Print volume refers to how much your printer can print at a given time. A laser printer is considered to be the workhorse of the office because of its capability to quickly print large amounts of documents. Given that inkjet printers are meant for home use, it’s print volume is significantly smaller. For comparison, let’s take a look at the HP LaserJet Pro M401n’s print volume and speed alongside the Canon’s inkjet PIXMA TS6220.
|HP LaserJet Pro M401n||Canon PIXMA TS6220 (Inkjet)|
|Pages Per Minute||35 ppm||15 ppm|
|Monthly Print Volume||750 – 3,000 pages||250 – 500 pages|
Notice the stark contrast between the print speed and print volume between the two printer types.
Maximum Monthly Duty Cycle vs Recommended Monthly Print Volume
It’s often confusing to consumers which number to follow when it comes to how much they should really print with their printers to keep their printers in optimal running condition. Let’s take this opportunity to clarify the difference between maximum monthly duty cycle and recommended monthly print volume.
- The maximum monthly duty cycle is how much your printer can print in a month without causing damage to its parts.
- The recommended monthly print volume is the amount you should print monthly to keep your printer at optimum performance.
Printing at maximum monthly duty cycle can result in your printer calling it quits much sooner than you expect. Try to stay within the recommended monthly print volume instead to keep your printer around longer.
Toner cartridges can print a significantly higher amount of page yield than ink cartridges so toners last longer than ink cartridges. Most ink cartridges contain an ink volume that can usually print between 135 – 1000 pages. Toner cartridge page yields can range from 2,000 to upwards of 10,000!
Ink tank printers however have allowed inkjet printer users to enjoy having a higher volume of ink in their printer so they won’t have to keep replacing cartridges. For Epson and Canon ink tank printers, you use ink bottle refills instead of cartridges and one ink bottle refill can print about 6,000 pages. Brother’s ink tank printers still use cartridges but larger ones that hold more ink volume. One of the largest Brother ink tank cartridge can print up to 6,000 pages. That’s a lot of pages for an inkjet printer!
However, it pays to mention that such a large amount of ink in your inkjet printer would only make sense if you print regularly.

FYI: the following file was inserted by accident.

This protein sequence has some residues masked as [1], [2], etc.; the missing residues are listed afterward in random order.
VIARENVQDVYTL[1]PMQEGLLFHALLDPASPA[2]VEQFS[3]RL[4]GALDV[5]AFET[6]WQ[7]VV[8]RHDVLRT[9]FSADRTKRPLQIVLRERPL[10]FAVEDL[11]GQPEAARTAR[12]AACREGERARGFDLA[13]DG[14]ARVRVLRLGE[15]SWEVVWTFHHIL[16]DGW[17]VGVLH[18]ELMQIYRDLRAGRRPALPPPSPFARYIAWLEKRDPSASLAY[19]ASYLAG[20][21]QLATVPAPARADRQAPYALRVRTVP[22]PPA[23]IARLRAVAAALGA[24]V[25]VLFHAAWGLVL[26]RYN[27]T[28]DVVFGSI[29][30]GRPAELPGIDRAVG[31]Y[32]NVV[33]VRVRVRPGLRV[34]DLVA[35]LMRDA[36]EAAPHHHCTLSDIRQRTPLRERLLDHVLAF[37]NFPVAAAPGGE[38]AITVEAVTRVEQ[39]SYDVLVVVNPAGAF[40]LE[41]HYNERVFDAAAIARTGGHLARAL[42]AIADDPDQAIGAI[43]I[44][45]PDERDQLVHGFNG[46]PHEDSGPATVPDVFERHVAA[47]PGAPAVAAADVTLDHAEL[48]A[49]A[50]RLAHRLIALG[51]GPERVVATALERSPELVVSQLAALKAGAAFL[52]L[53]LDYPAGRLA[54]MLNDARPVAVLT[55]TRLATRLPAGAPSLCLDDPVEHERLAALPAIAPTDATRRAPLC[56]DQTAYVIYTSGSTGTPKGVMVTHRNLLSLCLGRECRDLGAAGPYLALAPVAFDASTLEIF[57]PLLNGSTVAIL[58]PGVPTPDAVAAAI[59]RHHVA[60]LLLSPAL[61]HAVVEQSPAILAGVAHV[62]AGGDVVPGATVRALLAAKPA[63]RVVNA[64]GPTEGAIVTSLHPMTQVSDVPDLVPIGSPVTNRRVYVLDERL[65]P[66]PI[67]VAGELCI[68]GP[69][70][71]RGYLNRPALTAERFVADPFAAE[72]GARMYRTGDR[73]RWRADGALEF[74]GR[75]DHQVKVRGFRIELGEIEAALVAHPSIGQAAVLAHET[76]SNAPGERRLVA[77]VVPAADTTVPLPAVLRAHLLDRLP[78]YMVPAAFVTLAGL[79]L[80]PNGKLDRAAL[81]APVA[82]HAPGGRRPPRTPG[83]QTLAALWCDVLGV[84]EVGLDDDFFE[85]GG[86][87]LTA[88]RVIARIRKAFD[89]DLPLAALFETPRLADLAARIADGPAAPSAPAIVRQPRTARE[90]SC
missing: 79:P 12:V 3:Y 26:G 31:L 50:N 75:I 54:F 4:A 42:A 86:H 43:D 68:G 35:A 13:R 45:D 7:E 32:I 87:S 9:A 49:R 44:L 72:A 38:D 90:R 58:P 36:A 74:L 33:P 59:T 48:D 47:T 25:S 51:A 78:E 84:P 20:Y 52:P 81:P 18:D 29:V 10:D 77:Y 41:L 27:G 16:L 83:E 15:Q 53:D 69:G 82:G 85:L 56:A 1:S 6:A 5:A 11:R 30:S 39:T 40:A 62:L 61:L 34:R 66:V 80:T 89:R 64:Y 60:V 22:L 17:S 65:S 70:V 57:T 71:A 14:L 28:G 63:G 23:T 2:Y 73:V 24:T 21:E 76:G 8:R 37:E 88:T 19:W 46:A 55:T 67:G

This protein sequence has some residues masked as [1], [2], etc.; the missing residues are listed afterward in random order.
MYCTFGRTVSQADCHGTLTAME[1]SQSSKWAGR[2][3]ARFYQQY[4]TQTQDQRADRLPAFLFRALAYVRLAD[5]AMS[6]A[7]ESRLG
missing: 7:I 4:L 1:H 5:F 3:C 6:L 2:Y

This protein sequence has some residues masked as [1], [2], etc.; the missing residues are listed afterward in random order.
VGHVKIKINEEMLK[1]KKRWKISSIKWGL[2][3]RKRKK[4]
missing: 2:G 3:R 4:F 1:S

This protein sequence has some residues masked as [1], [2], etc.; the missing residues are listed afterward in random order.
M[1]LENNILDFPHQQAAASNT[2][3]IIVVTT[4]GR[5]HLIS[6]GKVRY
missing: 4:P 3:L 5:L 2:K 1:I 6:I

Ink tank printers are still inkjet printers so it still inherits the flaws of the technology such as ink drying up and nozzle clogs. If you want to avoid replacing cartridges frequently but are not sure if you’ll be printing with any regularity, we recommend you go with a color laser printer. If you’ll be printing a lot of colored documents daily, ink tank printers is a good option.
Printer vs Cartridge Cost
The upfront cost of a laser printer may seem like its biggest weakness. After all, inkjet printers have a much lower upfront cost with newer models priced as low as $29.99 while laser printers are significantly more expensive with the cheaper ones priced at around $59.99–still twice the price of the cheapest inkjet.
But beware of dirt cheap inkjet printers. These cheap models have a high cost per page and use cartridges that can print only a few hundred pages that you’ll end up having to replace cartridges frequently. Before you know it, you’ve already spent more on ink cartridges than the printer itself.
When compared with laser printers, inkjet printers have a lower price partly because —
- inkjet printers have a minimum life span of 3 years,
- whereas laser printers have a lifespan of at least 5 years
— and this is all depends on frequency of use.
A more important factor to consider when shopping for a printer is its cartridge price.
In the same way that inkjet and laser printers widely differ in price, cartridge prices for a laser and inkjet printer also widely differ — and for good reason.
Laser printer cartridges, also known as toner cartridges, can print significantly more pages than any inkjet cartridge so they are generally more expensive. In spite of this, however, you will find yourself spending less per page with a laser printer.
This all boils down to the cost per page of your printer cartridge.
What’s cost per page?
Cost per page is the best way to measure how cost-efficient your printer is. You can calculate your cartridge’s cost per page by taking your cartridge’s price and dividing it by it’s expected page yield:
cost per page = cartridge price / cartridge page yield
Using the two printers we used previously as an example, the HP LaserJet M401n uses the HP 80x high yield LaserJet toner cartridge which can print at least 6,900 pages while the Canon MX922 inkjet printer uses the Canon PGI-280XL high yield ink cartridge which prints at least 400 pages. Compare 6,900 pages vs 400 pages!
An HP 80x cartridge costs $196.99 (as of 7/17/2019) and the Canon PGI-280XL cartridge currently costs around $24.99. Although the HP toner is priced 87% more than the Canon cartridge, since you get 94% more pages out of the toner, the HP laser cartridge has a more economical cost per page. Check out the table below.
|HP LaserJet Pro M401n||Canon PIXMA TS6220 (Inkjet)|
|Cartridge||HP 80x||Canon PGI-280XL|
|Page Yield||6,900 pages||400 pages|
|Cost||$196.99 (*as of 7/17/2019)||$24.99 (*as of 7/17/2019)|
|Cost per page||2.8 cents per page||6.2 cents per page|
HP 80X has a lower cost per page of 2.8 cents or $0.028 per page, whereas Canon PGI-280XL has a higher CPP of 6.2 cents or $0.062 per page.
If the price of laser toner is too steep for you, consider trying more affordable toner cartridge alternatives in the market.
Non-OEM compatible ink and toner cartridges are widely available at much better prices and print just as well as expensive branded cartridges.
For comparison purposes, let’s take the pricing of an original HP 80x cartridge and compare it with a compatible HP 80x cartridge.
- Original HP 80x Cartridge: ~$205.99
- Compatible HP 80x Cartridge: $34.99